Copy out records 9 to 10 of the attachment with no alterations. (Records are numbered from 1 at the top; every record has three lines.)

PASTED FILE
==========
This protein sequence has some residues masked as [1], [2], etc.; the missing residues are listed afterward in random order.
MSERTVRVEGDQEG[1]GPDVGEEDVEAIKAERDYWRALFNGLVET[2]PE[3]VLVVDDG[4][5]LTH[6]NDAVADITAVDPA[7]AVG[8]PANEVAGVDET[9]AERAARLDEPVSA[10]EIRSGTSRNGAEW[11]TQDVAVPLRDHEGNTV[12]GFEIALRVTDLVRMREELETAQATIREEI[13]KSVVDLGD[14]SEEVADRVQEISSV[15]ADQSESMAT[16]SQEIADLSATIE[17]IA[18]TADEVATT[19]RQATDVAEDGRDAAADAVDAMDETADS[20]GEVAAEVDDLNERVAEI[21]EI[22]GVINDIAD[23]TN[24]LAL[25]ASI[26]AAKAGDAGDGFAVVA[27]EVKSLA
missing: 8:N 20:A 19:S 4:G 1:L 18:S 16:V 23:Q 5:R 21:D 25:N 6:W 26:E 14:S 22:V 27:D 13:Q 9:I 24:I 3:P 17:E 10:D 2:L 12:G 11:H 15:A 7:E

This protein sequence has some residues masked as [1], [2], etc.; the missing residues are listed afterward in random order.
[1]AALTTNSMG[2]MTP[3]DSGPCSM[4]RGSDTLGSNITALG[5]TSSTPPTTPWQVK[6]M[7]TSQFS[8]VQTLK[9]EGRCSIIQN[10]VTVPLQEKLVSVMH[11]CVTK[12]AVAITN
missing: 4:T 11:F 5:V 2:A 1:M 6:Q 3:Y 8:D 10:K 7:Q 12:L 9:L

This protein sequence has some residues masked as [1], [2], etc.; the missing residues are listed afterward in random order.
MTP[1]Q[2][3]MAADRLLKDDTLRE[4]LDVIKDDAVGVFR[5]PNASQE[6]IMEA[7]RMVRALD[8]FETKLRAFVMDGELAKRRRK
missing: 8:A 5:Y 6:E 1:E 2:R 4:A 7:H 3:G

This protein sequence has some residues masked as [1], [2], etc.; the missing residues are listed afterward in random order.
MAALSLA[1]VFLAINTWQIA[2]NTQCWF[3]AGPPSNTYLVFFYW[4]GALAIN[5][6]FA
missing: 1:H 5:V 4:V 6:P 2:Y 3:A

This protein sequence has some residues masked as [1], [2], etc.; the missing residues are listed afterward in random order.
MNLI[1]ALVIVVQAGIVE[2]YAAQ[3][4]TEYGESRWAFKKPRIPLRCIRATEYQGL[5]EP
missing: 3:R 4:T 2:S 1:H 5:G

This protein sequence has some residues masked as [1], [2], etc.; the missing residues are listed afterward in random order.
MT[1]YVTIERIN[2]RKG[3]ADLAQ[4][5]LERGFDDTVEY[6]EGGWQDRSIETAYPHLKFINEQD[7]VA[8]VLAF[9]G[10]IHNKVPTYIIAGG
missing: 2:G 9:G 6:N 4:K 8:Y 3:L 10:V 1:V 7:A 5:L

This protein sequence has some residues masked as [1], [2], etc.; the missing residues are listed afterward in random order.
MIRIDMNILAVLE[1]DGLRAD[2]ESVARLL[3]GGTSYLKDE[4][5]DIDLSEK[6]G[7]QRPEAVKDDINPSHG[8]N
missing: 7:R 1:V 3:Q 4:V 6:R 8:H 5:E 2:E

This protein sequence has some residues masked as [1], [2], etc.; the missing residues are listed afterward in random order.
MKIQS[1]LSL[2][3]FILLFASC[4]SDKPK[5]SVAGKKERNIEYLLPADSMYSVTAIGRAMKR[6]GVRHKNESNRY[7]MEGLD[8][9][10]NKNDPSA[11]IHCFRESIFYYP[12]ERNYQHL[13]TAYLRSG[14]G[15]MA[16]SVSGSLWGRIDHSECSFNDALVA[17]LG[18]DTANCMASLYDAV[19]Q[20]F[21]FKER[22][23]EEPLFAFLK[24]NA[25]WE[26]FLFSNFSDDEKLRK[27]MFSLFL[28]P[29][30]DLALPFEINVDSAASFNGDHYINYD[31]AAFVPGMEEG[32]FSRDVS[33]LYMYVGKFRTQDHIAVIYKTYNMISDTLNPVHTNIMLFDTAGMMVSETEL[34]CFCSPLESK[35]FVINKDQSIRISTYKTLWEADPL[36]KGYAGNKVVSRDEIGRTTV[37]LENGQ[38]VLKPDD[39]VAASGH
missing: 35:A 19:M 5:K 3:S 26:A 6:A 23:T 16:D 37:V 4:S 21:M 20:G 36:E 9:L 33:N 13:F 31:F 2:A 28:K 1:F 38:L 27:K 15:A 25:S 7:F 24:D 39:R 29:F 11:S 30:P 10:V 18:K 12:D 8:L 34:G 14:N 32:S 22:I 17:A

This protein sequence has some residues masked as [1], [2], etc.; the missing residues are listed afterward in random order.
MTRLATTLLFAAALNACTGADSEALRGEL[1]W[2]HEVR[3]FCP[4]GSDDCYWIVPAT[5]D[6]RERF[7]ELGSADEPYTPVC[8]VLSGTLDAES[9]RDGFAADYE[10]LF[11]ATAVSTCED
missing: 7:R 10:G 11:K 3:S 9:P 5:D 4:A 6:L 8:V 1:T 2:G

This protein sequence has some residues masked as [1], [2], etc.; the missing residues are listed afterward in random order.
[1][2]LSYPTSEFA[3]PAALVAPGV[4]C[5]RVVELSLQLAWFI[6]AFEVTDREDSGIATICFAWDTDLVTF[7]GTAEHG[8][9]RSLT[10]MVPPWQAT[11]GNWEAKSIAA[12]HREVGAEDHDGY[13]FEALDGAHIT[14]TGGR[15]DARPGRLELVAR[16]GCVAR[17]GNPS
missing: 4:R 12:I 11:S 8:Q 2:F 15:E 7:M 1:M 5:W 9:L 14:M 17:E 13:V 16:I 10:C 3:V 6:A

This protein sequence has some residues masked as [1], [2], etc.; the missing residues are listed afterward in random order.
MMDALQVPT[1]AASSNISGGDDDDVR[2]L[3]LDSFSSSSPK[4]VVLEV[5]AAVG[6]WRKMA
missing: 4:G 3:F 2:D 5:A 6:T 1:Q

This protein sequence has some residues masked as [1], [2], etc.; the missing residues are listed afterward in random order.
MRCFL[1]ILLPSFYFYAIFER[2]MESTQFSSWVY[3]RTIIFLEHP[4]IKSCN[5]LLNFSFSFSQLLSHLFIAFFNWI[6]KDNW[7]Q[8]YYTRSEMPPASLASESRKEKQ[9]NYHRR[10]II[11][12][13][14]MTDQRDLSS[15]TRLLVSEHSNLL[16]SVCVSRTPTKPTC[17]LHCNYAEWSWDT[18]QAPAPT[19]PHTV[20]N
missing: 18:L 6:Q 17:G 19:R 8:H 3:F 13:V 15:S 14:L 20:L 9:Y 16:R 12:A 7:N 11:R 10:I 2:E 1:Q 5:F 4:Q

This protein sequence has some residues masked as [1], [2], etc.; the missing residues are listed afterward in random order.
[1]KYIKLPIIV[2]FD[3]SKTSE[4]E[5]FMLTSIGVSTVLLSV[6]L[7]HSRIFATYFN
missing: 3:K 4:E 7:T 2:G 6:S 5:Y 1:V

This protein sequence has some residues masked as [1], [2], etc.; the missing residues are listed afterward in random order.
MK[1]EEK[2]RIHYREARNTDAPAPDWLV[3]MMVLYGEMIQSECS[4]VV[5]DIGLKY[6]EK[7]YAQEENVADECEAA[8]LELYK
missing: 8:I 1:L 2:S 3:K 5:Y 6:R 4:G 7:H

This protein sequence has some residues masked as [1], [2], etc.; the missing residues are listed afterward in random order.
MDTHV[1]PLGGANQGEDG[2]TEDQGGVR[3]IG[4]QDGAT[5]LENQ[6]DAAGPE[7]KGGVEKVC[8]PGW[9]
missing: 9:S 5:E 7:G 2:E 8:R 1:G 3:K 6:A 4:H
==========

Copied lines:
This protein sequence has some residues masked as [1], [2], etc.; the missing residues are listed afterward in random order.
MTRLATTLLFAAALNACTGADSEALRGEL[1]W[2]HEVR[3]FCP[4]GSDDCYWIVPAT[5]D[6]RERF[7]ELGSADEPYTPVC[8]VLSGTLDAES[9]RDGFAADYE[10]LF[11]ATAVSTCED
missing: 7:R 10:G 11:K 3:S 9:P 5:D 4:A 6:L 8:V 1:T 2:G

This protein sequence has some residues masked as [1], [2], etc.; the missing residues are listed afterward in random order.
[1][2]LSYPTSEFA[3]PAALVAPGV[4]C[5]RVVELSLQLAWFI[6]AFEVTDREDSGIATICFAWDTDLVTF[7]GTAEHG[8][9]RSLT[10]MVPPWQAT[11]GNWEAKSIAA[12]HREVGAEDHDGY[13]FEALDGAHIT[14]TGGR[15]DARPGRLELVAR[16]GCVAR[17]GNPS
missing: 4:R 12:I 11:S 8:Q 2:F 15:E 7:M 1:M 5:W 9:L 14:M 17:E 13:V 16:I 10:C 3:V 6:A